A Jacksonville, Fl mother is upset with officials and staff from the Love Grove Elementary School after her 6-year-old daughter was taken from the school and held at a mental health center for 2 days without her consent.
Marina Falk received a phone call from a mental health counselor at the school earlier this month telling her that police had taken her daughter, Nadia because the girl “was out of control and throwing a tantrum.”
“The school called me after the decision to Baker Act was made,” Ms. Falk said on Monday, referring to a Florida law that allows the involuntary commitment — for up to 72 hours — of people who are judged by certain authorities to be an imminent danger to themselves or others.
Ms. Falk says when she called the police to see where Nadia was, they told her there was nothing they could do. According to Ms. Falk, the officer told her: “‘There’s nothing else we could do. Your daughter is completely out of control, and we were not able to de-escalate the situation.’”
A spokesman for the Duval County Public Schools said it wasn’t the school that decided to have the girl admitted to the mental health center, it was Child Guidance.
According to the incident report from the Jacksonville Sheriff’s Office, the 6-year-old girl “was destroying school property, attacking staff, out of control and running out of school.”
Nadia was taken to River Point Behavioral Health, a center that treats patients of all ages for emotional, developmental, substance abuse and behavioral health issues.
“When a student’s behavior presents a risk of self-harm or harm to others, the school district’s procedure is to call Child Guidance, our crisis-response provider,” Mr. Pierce said in a statement on Monday. “Our staff followed that procedure.”
“The parent was notified immediately” after the decision was made to transport Nadia, who “calmly walked to the police car” with the school principal, she added.
Footage from the body camera of the police officer who escorted the child out of the school shows Nadia calmly chatting with the officer. In the video, the officer can be heard saying that the girl is “pleasant” and “cooperative.”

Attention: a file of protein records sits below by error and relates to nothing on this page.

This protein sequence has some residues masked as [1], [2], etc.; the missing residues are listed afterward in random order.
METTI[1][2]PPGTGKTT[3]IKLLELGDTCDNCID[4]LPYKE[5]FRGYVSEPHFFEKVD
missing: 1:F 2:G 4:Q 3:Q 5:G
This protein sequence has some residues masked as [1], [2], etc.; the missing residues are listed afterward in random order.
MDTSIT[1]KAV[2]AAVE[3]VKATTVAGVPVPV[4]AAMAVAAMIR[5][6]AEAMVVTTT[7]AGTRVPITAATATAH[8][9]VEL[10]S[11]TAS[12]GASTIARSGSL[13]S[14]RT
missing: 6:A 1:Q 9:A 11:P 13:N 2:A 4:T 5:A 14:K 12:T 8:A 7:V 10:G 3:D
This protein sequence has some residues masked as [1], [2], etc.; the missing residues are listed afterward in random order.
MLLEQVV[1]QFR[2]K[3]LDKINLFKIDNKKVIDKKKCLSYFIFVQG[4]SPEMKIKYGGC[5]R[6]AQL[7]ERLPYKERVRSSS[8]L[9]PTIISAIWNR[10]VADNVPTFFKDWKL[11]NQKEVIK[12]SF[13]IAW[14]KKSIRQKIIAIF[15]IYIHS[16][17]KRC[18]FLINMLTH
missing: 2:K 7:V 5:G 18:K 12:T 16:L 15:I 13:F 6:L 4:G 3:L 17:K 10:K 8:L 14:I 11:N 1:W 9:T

“She is fine,” the deputy says in the video. “There is nothing wrong with her.”
The school district said that the officers in the video were not present “during the events which motivated the school to call Child Guidance” or when the health counselor “was intervening with the student.”
Ms. Falk says she arrived at the River Point Behavioral Health, around 11:30 a.m., and was told that her daughter was being held for 48 hours. She said she wasn’t permitted to see Nadia until 6:30 that night. When she did see her, she said her daughter was sedated in a secluded room.
“I was crying, I was hysterical, I was angry,” Ms. Falk, 31, recalled, adding that she was able to bring her daughter home around noon on Feb. 6. “I don’t think she should have been Baker Acted. Why did they feel this was necessary?”
Ms. Falk said that Nadia has attention deficit hyperactivity disorder as well as a disability called global developmental delay. She said she had enrolled Nadia at Love Grove Elementary because of its services for children with special needs.
Reganel J. Reeves, a lawyer for Ms. Falk, said the family planned to hold the school district accountable for the emotional stress the girl and her mother had endured.
“We put them on notice and intend to take legal action,” Mr. Reeves said on Monday.
In the meantime, Ms. Falk said that Nadia was now enrolled at another school.